Appalachian Trail routes from details of a 1956 Historic Topographic Map.
This township is technically known as T2 R3 BKP WKR. The latter initials mean Binghham’s Kennebec Purchase West of the Kennebec River. The township (Not to be confused with Carrying Place Township!) is directly south of Pierce Pond Township host to the next northerly section of the AT. The trail winds from the shore of Pierce Pond south to East Cary Pond across Sandy Stream to West Cary Pond and over Roundtop Mountain.
Benedict Arnold and his expedition trekked across the township between the Kennebec and the Dead rivers, a twelve mile journey across the Carry Ponds and through bogs in 1775. Here are some excerpts from his account:
Wednesday, October 11, 1775. We emparked early this morning and proceeded up the [Kennebec] river, the stream very rapid indeed. At 10, arrived at the Great Carrying Place which is very remarkable, a large brook [Carrying Place Stream] emptying itself into the river just above, which comes out of the first lake [East Carry Pond]. When abreast of the carrying place in the river, you will observe at about 400 yards above you a large mountain [Gates Hill in Caratunk] . . . . Met Lt. Church who had been at the Dead River on a survey and reports as follows: from the Kennebec over the portage to the first pond or lake, course west 27 degrees north, distance 3 1/4 miles, rising ground, bad road but capable of being made good.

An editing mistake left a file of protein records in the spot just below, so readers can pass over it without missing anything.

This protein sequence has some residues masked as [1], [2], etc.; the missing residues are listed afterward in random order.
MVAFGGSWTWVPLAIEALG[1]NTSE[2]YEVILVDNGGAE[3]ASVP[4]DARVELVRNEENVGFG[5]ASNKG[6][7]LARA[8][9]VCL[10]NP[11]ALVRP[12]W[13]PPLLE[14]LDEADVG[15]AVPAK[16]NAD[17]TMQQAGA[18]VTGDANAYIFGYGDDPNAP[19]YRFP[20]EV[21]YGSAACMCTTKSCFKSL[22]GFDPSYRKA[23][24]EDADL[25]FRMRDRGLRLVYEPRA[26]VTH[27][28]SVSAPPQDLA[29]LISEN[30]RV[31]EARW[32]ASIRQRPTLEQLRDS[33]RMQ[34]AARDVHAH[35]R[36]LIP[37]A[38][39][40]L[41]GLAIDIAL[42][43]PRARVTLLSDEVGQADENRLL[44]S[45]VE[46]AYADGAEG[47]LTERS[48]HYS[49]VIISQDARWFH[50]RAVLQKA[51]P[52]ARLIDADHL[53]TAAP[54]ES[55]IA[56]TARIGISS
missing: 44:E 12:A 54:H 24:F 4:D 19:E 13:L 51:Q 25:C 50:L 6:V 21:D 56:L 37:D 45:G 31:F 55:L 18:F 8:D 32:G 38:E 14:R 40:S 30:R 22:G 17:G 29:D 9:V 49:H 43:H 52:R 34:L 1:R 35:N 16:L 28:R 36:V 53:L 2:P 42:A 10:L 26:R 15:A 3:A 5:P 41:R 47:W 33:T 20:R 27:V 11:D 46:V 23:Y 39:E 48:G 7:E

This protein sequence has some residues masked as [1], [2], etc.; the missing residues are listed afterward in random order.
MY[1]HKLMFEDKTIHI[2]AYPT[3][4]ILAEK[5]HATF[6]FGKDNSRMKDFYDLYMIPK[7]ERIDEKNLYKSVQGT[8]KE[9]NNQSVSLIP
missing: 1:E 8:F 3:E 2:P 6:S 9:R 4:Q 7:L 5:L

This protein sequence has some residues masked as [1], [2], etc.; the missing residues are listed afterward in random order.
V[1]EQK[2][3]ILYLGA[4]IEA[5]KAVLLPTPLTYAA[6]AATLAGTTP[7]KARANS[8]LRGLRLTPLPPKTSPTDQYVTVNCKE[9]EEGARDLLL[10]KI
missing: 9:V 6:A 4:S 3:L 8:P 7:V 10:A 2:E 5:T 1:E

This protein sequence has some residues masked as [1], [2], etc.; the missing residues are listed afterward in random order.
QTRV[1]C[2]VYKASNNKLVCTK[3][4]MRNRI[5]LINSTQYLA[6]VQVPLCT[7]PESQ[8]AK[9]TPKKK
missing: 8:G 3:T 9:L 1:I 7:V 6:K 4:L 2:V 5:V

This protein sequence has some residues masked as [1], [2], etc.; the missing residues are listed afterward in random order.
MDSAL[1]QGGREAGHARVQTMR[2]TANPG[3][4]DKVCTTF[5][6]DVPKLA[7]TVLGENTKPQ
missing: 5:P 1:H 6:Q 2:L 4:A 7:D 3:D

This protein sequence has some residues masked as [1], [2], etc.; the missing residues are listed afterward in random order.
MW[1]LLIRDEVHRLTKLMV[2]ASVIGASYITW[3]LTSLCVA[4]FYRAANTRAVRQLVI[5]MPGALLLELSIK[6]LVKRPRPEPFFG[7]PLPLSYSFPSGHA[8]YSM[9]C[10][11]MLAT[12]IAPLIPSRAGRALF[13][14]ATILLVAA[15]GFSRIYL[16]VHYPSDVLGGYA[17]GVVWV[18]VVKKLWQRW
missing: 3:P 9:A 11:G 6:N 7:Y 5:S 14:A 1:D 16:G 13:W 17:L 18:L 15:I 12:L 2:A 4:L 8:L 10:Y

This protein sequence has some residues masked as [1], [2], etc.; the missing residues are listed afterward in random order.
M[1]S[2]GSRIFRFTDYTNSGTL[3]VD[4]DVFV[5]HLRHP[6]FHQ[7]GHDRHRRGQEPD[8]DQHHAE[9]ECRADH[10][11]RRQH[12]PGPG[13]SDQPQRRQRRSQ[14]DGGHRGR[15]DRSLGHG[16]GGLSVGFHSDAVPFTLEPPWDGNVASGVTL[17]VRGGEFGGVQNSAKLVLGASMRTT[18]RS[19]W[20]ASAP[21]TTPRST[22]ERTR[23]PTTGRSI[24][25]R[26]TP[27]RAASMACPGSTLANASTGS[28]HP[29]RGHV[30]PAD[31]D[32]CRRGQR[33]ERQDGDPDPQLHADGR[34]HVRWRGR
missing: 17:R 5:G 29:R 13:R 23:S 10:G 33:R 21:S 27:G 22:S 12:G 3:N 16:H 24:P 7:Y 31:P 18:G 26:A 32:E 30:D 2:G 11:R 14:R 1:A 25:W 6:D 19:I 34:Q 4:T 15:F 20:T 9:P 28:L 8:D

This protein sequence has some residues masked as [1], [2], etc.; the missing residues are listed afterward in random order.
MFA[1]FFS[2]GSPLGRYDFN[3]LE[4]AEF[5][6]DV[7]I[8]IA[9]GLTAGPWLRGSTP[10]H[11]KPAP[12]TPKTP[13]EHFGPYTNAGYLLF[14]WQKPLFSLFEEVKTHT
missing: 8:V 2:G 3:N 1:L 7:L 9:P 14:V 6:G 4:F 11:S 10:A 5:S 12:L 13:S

The going was very difficult and Arnold hastily put up a “hospital” for the sick and exhausted men between East and Middle Carry Ponds. Later several units and many men were to turn back, leaving the military expedition weakened.
The map below traces his route from the Kennebec River to just before the Dead River through the “Great Carrying Place.” Both Arnold’s Expedition and the Appalachian Trail share similar routes across this near wilderness area.
The township is directly south of Pierce Pond Township host to the next northerly section of the AT. The trail winds from the shore of Pierce Pond south to East Cary Pond across Sandy Stream to West Cary Pond and over Roundtop Mountain.
Since 1956, when the historic topographic maps at left were produced, the Appalachian Trail has been rerouted in some places. On the maps above right, the earlier route is traced with the yellow dots, while the route in 2007 is depicted with those in green. (Click to enlarge maps.)
For “north bounders,” the long-hoped-for 2,000 mile marker on the AT is found in this leg of their journey, leaving “only” about 68 miles to go to the summit of Mount Katahdin.
The official length of the trail varies annually with adjustments to its route. In December 2010 the Appalachian Trail Conservancy announced its length to be 2,181.
The crossing (N45° 9′ 21.67″; W70° 9′ 14.30″) , on the Long Falls Dam Road, usually has a “2000” mile notice, in large painted letters, to greet tired hikers.
Benedict Arnold’s Expedition Route – click a Bateau
Photos and video content courtesy of Brady G. Williams 2007.
Calvert, Mary R. Dawn Over the Kennebec. 1986, pp. 341-342.
See other resources at Benedict Arnold.
Topographic maps were created from the University of New Hampshire Dimond Library, Documents Department & Data Center, Historic USGS Maps of New England & New York, accessed 1/14/2008: Dead River-Little Bigelow, ME Quadrangle (1956), http://docs.unh.edu/nhtopos/DeadRiver-LittleBigelow.htm.